Katy Wolf, left, Lamercie Saint Hilaire and other protesters sing 'We Shall Overcome' at a candlelight vigil on Legislative Plaza during an Occupy Nashville Rally in 2011. / John Partipilo / File / The Tennessean
By Bobby Allyn, The Tennessean
The state unlawfully arrested members of the Occupy Nashville group two years ago during a protest encampment on War Memorial Plaza, which violated their First Amendment rights to free speech, according to a ruling by a federal judge on Wednesday.
Attorneys for the American Civil Liberties Union of Tennessee, representing members of Occupy Nashville, filed a lawsuit in federal court in October 2011 challenging the arrests and the way in which new state rules governed the use of the plaza near the Capitol.
In the ruling, federal judge Aleta Trauger declared that state and local agencies did have not "carte blanche to respond in any manner they see fit." In other words, "they cannot make law by fiat," Trauger wrote.
The ACLU's complaint listed Gov. Haslam; Bill Gibbons, the state's safety commissioner; and Steven Cates, the general services commissioner, as defendants. The plaintiffs, Occupy protesters who were arrested, include Paula E. Painter, 56; Malina Chavez-Shannon, 35; and others. They sued for violations of the First and Fourteenth amendments. The latter guarantees the right to due process.
Occupy protests spread around the country in 2011, mostly by citizens who were taking aim at the country's income disparities and what they saw as an overly cozy relationship between federal politicians and Wall Street financiers.
In Nashville, the first few weeks of the protest went without any major incidents. But eventually, the protesters' ranks began to swell, in part because of homeless people who were drawn to the demonstration for the free food. Occupy Nashville protesters also erected tents near the Capitol.
Soon after, fights broke out, trash started piling up and some reported seeing lewd encounters.
Throughout, there was a notable law enforcement presence - state troopers and Metro police - but the protesters were unfazed.
In late October, state officials adopted a "use policy" that effectively prohibited overnight use of the plaza for assembling. Protesters vowed to spend the night on the plaza despite the new 10 p.m.-6 a.m. curfew.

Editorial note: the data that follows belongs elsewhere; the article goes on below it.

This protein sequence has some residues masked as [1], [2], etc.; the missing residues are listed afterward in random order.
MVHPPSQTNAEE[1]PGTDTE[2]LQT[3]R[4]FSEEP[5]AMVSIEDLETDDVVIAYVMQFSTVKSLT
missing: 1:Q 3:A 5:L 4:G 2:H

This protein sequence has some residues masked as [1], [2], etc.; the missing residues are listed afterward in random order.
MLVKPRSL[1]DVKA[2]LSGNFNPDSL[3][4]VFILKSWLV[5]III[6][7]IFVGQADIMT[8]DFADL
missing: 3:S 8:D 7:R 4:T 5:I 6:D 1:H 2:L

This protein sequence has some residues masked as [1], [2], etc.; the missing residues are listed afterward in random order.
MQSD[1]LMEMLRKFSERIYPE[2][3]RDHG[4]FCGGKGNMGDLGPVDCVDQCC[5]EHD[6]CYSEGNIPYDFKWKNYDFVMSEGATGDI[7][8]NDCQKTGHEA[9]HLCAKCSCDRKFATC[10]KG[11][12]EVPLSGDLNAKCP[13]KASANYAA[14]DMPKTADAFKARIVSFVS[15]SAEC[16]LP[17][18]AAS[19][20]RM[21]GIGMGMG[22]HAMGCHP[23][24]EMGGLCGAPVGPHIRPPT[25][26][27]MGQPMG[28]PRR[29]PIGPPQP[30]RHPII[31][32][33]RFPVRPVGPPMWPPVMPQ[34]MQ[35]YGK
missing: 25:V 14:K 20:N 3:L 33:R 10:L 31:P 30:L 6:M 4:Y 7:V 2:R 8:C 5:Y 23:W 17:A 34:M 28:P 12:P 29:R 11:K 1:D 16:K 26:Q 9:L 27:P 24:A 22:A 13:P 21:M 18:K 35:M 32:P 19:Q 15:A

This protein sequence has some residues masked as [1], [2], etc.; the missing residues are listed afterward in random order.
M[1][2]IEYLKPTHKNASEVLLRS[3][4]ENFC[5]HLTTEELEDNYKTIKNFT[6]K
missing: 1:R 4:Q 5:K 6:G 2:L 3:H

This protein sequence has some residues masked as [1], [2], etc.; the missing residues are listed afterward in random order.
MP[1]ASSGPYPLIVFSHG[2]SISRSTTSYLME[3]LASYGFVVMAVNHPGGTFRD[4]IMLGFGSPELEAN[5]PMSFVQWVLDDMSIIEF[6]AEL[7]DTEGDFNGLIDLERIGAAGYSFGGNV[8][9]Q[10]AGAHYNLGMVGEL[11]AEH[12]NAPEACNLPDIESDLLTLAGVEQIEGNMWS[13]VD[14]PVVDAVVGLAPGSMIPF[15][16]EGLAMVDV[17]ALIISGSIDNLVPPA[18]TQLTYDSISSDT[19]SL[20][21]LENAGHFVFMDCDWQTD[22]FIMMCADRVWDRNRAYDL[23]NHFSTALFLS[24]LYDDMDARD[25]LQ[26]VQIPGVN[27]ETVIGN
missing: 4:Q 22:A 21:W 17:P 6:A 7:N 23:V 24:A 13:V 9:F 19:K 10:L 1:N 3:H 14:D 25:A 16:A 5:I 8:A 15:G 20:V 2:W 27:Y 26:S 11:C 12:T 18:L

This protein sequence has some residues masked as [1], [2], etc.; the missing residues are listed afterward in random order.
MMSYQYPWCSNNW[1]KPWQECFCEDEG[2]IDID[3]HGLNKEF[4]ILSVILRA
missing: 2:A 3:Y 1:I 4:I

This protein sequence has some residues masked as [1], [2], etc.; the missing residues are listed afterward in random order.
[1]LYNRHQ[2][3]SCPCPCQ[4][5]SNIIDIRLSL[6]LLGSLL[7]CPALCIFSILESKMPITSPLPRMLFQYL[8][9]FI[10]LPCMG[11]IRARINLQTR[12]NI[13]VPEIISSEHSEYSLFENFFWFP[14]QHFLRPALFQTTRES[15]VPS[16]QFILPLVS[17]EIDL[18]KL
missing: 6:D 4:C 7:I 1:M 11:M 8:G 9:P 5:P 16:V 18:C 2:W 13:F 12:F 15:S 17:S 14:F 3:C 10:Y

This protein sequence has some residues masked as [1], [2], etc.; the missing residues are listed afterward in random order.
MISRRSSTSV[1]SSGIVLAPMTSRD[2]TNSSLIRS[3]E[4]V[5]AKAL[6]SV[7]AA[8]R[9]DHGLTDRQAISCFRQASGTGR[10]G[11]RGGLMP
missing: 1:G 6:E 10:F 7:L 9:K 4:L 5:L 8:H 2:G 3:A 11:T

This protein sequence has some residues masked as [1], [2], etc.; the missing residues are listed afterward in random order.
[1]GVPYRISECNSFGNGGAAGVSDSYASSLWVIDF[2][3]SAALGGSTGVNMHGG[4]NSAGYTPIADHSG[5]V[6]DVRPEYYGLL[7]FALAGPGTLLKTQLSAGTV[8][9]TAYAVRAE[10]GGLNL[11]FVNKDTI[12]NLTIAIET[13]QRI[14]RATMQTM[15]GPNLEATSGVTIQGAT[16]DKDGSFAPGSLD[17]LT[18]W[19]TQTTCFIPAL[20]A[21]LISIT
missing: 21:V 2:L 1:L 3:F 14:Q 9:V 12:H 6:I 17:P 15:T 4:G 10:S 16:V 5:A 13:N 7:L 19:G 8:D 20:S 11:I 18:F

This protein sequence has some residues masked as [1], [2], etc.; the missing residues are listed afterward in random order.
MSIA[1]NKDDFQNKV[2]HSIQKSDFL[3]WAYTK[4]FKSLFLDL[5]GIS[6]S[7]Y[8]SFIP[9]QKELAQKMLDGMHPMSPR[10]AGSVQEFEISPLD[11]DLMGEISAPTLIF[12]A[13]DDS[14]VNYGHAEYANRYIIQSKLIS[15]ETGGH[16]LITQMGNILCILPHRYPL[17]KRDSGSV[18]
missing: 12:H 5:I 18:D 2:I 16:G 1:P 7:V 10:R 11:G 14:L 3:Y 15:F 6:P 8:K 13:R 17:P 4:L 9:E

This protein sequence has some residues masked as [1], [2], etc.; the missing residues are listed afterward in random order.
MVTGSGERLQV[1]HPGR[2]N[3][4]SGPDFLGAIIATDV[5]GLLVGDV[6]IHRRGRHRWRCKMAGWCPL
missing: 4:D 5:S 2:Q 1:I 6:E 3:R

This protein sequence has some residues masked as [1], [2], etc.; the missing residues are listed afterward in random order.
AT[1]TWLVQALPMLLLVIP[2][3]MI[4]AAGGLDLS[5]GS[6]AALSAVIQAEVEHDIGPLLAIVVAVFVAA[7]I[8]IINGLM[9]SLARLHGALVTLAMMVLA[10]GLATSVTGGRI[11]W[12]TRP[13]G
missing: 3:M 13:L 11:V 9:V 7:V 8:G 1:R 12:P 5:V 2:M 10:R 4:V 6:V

After protesters refused to leave, the Tennessee Highway Patrol arrested 55 people over the course of two nights on Oct. 28 and Oct. 29. The arrests ended after a federal court issued a restraining order, barring the state from enforcing the new curfew.
In November 2011, Haslam called on authorities to drop charges against protesters, who were charged with misdemeanor criminal trespassing.
State officials, citing public safety concerns, have maintained that the Occupy encampment presented an unusual situation that called for a unique response.
That may be true, Trauger wrote, although authorities still were bound by state and federal laws.
"Instead, without providing adequate notice to the public at large, they informally attempted to change the law overnight, made no record of the proceedings, and failed to consult with the Attorney General."
The ruling is a victory for proponents of free speech, said attorney David Briley, among the attorneys who represented the plaintiffs.
"We hope the governor will work with Occupy Nashville to resolve the remaining issues without delay or further expense."
Trauger cited federal case law, which clearly affirms that the First Amendment guarantees that protesters can peacefully express their views on public property.
"The operative point is that no existing law prevented the plaintiffs from utilizing the Plaza for overnight free speech activities,'' the judge ruled. "The plaintiffs protests contained a fundamental constitutional core, regardless of the secondary effects that resulted from the manner in which they chose to exercise it."
Trauger dismissed some of the claims, including unlawful seizure of personal property and a retaliation claim.
"The ruling is being reviewed," said Dave Smith, the governor's spokesman.
State officials could appeal the ruling to the Court of Appeals for the Sixth Circuit, though Smith did not say whether they plan to do that.
The ruling means that state officials must pay all the plaintiffs monetary awards and attorneys' fees. The precise amount will be determined at a later date.